Exc-el: a community grid?

Last week I was searching for a metaphor for a model to describe how exc-el works.

“Sustainability of initiatives is always a difficult thing to manage. Usually an initiative survives as long as funding is available, the key person is in post, or enthusiasm is maintained. We are seeking to create something which is much more organic and can constantly be reinventing itself as time goes by.”

I tried using the idea of “cells” – “a group of people who are linked by a common purpose but who are not dependent upon a hierarchical top-down system of organisation. Instead we create small groups of people, or cells – or better still they create themselves – using the website to publicise their work and to build and share their practice”

However, when I tried this on a couple of people during the week it wasn’t that they were offended by the idea of “cells” – they appreciated what I was driving at – but both said “so they work in isolation”. Unwittingly, I’d used a metaphor which recreated exactly what we are trying to avoid. Of course, “cells” don’t talk to each other – for fear of detection – so what would be the point of creating a community of learners where particular groups did not communicate with other groups. In a way it would only serve to reinforce the idea of schools working in isolation.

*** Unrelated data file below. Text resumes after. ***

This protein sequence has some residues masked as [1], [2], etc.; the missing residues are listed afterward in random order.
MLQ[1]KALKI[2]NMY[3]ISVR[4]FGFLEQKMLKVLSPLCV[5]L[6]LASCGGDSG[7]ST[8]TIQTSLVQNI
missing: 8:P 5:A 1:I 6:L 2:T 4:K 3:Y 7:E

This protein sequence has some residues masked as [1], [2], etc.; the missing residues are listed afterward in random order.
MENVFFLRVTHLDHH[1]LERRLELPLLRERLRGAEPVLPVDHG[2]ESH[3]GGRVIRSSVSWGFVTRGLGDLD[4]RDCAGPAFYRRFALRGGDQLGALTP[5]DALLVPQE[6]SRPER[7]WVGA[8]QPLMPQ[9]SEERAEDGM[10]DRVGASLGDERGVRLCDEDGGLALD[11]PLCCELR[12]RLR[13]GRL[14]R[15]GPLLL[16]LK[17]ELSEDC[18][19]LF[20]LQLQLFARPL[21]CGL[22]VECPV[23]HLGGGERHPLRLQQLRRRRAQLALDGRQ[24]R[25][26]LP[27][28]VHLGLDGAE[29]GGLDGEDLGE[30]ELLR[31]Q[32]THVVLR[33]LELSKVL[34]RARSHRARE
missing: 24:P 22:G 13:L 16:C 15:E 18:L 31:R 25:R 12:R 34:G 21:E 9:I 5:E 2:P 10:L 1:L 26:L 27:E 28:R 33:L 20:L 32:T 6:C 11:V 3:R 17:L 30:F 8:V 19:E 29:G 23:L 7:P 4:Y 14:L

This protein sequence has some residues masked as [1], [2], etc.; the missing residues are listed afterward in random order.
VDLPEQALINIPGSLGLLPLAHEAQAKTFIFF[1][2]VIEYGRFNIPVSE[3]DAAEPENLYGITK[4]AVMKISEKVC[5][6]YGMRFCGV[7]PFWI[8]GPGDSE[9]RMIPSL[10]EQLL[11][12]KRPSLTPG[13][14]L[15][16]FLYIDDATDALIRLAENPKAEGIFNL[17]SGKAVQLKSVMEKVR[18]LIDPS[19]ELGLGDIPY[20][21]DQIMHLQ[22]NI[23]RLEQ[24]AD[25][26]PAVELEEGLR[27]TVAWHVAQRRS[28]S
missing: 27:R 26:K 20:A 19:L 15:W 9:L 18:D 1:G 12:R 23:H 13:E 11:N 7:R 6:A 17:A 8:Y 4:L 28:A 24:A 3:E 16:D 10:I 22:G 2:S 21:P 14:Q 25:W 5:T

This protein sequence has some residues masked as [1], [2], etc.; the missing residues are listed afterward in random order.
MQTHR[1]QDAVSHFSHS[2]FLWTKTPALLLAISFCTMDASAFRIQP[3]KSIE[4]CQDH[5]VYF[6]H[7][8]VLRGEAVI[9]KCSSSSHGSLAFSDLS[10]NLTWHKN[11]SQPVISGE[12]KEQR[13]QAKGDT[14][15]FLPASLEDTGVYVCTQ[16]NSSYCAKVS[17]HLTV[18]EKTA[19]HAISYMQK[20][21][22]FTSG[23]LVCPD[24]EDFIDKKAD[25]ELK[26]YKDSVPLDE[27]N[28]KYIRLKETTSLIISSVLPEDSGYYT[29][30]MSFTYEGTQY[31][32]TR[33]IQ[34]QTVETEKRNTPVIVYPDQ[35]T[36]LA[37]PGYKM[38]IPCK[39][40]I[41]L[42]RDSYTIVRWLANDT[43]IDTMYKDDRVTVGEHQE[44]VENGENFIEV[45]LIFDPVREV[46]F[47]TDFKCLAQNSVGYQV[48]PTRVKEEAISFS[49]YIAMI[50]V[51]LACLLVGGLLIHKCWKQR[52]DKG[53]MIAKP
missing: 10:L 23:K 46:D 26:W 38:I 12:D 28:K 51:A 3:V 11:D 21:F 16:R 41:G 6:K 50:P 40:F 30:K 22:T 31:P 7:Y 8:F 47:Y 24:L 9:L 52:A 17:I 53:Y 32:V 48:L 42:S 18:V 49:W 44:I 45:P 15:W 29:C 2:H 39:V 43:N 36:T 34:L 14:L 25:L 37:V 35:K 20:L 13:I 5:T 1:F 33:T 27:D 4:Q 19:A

So here goes with metaphor number two –

Scientists have discovered that rather than trying to make huge super computers to solve mathematical problems they are better served by making use of the spare computer power on people’s PCs.

Grid Computing: The Basics
Grid computing joins together many individual computers, creating a large system with massive computational power that far surpasses the power of a handful of supercomputers. Because the work is split into small pieces that can be processed simultaneously, research time is reduced from years to months.

For example:

“The proposed World Community Grid was developed with the National Institutes of Health, the World Health Organisation, the United Nations and Oxford University to allow scientific researchers to tap the power of idle PCs to solve problems that usually require the use of supercomputers.

IBM is hoping that the scheme will help crack the genetic structure of diseases like Aids and cancer, as well as modelling and forecasting natural disasters.


This set me to thinking about the spare – or I’d prefer to descibe it as untapped – capacity (knowledge) which exists in our schools. Could Exc-el act as a community grid to enable people to make small and manageable contributions? Could we build upon these contributions incrementally? Does this metaphor have potential?